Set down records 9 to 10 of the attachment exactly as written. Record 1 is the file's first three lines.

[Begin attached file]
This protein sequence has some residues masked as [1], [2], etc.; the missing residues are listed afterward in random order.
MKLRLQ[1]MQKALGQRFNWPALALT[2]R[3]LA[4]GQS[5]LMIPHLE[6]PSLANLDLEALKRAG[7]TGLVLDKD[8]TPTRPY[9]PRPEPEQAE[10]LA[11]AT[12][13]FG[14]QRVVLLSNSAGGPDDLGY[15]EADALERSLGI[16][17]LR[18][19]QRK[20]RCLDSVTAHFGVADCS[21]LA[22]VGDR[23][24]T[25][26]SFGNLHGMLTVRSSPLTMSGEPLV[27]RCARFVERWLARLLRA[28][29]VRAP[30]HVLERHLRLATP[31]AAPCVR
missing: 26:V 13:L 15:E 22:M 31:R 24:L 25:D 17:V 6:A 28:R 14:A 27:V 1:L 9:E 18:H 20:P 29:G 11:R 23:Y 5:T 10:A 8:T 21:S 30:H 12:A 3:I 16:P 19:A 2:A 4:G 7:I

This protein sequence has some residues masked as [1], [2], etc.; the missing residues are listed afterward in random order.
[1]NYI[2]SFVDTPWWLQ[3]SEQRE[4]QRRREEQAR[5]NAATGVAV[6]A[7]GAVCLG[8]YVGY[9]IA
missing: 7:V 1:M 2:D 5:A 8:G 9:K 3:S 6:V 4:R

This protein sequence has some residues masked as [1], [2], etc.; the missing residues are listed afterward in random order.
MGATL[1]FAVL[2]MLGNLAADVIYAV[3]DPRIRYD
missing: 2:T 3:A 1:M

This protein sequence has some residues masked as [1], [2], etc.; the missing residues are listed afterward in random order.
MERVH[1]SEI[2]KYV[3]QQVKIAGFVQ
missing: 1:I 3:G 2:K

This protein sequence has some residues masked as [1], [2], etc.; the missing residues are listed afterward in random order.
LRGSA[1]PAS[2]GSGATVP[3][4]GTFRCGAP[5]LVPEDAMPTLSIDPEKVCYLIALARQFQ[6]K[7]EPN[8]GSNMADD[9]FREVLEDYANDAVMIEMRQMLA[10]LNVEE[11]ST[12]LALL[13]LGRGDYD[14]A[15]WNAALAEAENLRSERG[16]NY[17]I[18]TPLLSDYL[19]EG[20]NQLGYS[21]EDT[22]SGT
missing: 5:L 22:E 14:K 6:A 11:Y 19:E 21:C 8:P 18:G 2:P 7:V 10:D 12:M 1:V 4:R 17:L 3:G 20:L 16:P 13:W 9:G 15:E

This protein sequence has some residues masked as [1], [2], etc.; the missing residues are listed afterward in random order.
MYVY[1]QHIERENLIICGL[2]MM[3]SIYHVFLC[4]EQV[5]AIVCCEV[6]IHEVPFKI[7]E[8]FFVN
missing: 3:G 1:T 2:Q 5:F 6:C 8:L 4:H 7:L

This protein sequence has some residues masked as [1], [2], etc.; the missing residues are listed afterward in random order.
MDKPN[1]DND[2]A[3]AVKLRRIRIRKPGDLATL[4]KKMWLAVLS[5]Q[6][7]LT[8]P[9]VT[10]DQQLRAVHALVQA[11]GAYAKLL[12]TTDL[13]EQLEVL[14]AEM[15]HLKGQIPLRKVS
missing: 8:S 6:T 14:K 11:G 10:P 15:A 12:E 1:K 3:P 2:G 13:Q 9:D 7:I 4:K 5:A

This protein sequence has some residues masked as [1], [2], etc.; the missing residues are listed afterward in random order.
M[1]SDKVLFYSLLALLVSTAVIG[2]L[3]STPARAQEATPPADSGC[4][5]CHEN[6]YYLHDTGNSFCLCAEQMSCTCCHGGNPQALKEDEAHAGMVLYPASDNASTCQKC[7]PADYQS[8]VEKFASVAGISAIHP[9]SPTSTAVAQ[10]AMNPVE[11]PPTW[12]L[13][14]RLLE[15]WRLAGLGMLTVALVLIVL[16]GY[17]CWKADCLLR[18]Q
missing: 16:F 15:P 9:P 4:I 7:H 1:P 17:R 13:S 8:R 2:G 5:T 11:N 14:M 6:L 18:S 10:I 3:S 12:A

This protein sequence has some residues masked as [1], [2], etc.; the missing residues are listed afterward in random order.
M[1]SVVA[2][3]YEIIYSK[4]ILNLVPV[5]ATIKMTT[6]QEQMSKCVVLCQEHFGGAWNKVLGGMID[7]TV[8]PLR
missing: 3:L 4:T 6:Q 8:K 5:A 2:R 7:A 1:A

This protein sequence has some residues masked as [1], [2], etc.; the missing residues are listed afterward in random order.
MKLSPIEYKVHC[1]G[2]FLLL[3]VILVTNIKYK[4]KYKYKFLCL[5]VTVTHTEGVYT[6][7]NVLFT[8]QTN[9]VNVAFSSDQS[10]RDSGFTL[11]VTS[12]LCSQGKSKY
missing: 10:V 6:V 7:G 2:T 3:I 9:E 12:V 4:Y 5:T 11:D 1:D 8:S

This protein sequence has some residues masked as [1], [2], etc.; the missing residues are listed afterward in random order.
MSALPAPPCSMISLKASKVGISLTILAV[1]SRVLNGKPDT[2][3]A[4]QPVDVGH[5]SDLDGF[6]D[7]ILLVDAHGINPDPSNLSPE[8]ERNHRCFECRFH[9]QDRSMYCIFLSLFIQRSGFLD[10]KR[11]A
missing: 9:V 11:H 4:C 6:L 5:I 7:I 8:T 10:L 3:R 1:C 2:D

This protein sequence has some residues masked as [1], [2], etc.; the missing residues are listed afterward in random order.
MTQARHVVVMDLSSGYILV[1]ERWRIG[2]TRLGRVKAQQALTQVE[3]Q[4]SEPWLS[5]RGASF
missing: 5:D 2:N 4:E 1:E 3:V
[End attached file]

This protein sequence has some residues masked as [1], [2], etc.; the missing residues are listed afterward in random order.
M[1]SVVA[2][3]YEIIYSK[4]ILNLVPV[5]ATIKMTT[6]QEQMSKCVVLCQEHFGGAWNKVLGGMID[7]TV[8]PLR
missing: 3:L 4:T 6:Q 8:K 5:A 2:R 7:A 1:A

This protein sequence has some residues masked as [1], [2], etc.; the missing residues are listed afterward in random order.
MKLSPIEYKVHC[1]G[2]FLLL[3]VILVTNIKYK[4]KYKYKFLCL[5]VTVTHTEGVYT[6][7]NVLFT[8]QTN[9]VNVAFSSDQS[10]RDSGFTL[11]VTS[12]LCSQGKSKY
missing: 10:V 6:V 7:G 2:T 3:I 9:E 12:V 4:Y 5:T 11:D 1:D 8:S